Archive | Book Matters

The Dickensian Dystopia of ‘Snowpiercer’

The following is a review originally published in Word and Film.

Snowpiercer is a fantastic dumb movie for smart people. Or maybe it’s just a fantastic smart movie for everybody. Either way, I’m in love; this is the first big-scale picture of the summer that deserves to put tons of bodies in movie theater seats. The irony is that it belongs to the two cinema genres already glutting multiplexes to the chagrin of many. It’s both an action pic and a comic book adaptation – albeit a Korean adaptation of Jacques Lob, Benjamin Legrand, and Jean-Marc Rochette’s 1982 French graphic novel Le Transperceneige, which is basically a brainy cocktail of Speed and Brazil. On the rocks.

For seventeen years, Earth has been adrift in an Ice Age caused by a misguided effort to head off climate change. The only humans still alive are sealed off from the elements on the Snowpiercer, a perpetual motion-powered train that hurtles around the earth every 365 days. At the front dwell those who could afford to buy their seats; at the rear, the unwashed ragamuffins who secured their (most piteous of) positions through a lottery. The “haves” luxuriate in spas, nightclubs, and lush greenhouses, swilling sushi and champagne while their children are brainwashed by a Martha Stewart-on-crack schoolmarm (Alison Pill as you’ve never seen her). The “have-nots” languish in unlit shantytowns in which they are subject to terrible brutality (amputation being the standard punishment for insubordination), maw black gelatinous blocks fashioned from a nebulous animal protein, and are presided over by Mason (Tilda Swinton, sporting a dental prosthesis that’s practically four-dimensional), a Thatcher-esque bureaucrat who brandishes a polyester glove on an iron fist. Continue Reading →

The Meta Mea Culpa of ‘Venus in Fur’

The following is a review originally published in Word and Film. 

Handily, “Venus in Fur,” which is adapted from David Ives’ Tony Award-winning play, which in turn is adapted from Leopold Von Sacher-Masoch’s 1870 novella, is about adaptation itself. As if that were not bald enough, it is also a two-person film about a woman and a man worrying over a script on a bare stage. Yet this is Roman Polanski’s finest work in decades. It hones in on elements of horror lurking in ordinary human dynamics with a lurid specificity that the director has not evinced since the drama of his personal life eclipsed his professional life more than thirty years ago.

True, “Venus” treads familiar terrain for Polanksi, who has not returned to the United States since he fled the country in 1977 after pleading guilty to charges of raping a thirteen-year-old girl. It stars Mathieu Amalric – who, with his puckish features and light dusting of facial hair, bears an uncanny resemblance to the Polish-French director himself – as writer-director Thomas auditioning Vanda, a floozy actress played by Polanski’s real-life wife Emmanuelle Seigner, for his play about a sadomasochistic relationship. But Polanski seems to be tackling this familiar terrain from a new angle: “Venus” is a superbly crafted meta-mea culpa, a strange new cinema genre that may not be for the faint of heart (don’t try this at home, kids!) but nonetheless transfixes us for its entire ninety-six minutes. Continue Reading →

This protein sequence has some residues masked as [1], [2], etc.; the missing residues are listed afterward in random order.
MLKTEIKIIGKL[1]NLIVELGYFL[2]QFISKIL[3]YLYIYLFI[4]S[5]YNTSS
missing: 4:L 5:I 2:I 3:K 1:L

The Stellar Success of ‘TFIOS’: Now What?

The following is a report originally published in Word and Film.

As The Fault in Our Stars heads into its second weekend of release, it remains to be seen if it will emerge as one of the summer’s biggest blockbusters. Either way, though, it’s safe to say the adaptation of the popular young adult novel is a wild success. Pulling in nearly $50 million its opening weekend, it outstripped even optimistic box office predictions, not to mention The Edge of Tomorrow, the Tom Cruise sci-fi action movie that opened the same day. That’s right: This little weepie about two teens with cancer knocked a Tom Cruise movie out of first place at the box office. (Actually, the Angelina Jolie vehicle Maleficent also beat it out.) What’s more, “TFIOS” cost only $12 million to make, in contrast to the $175 million it cost to make “Edge.” And what’s even more, given its groundswell of support, “TFIOS” required a marketing budget of less than half of what movie studio 20th Century Fox usually spends to publicize a summer film. The profit margin is huge.

Granted, that’s a whole lot of business blather. But in Hollywood, money talks. And the big question now is whether the success of “TFIOS” will change what we can expect in the multiplexes in the years to come. As veteran Hollywood reporter Anne Thompson has observed, mid-range films — ones with budgets between $5 and 100 million — aren’t getting made anymore. (Annie Hall would have been made as an independent film today.) We’re all acquainted with what’s being produced instead: superhero and action movies galore. Sure, fantasy YA has already secured its position on the marquee; the massive success of such franchises as “Twilight,” “The Hunger Games,” and, most recently, “Divergent” has made sure of that. But given how much money “TFIOS” cleared, might big movie studios be ready to adapt other “grounded” (non-fantasy) YA novels? And — the mind reels — might it be ready to put more money behind grounded YA novels that star females? (Indiewire’s Inkoo Kang reports that, of the 100 highest-earning movies of 2013, movies with a female protagonist earned twenty percent more on average than movies with a male protagonist.) Continue Reading →

"All, everything I understand, I understand only because I love."
― Leo Tolstoy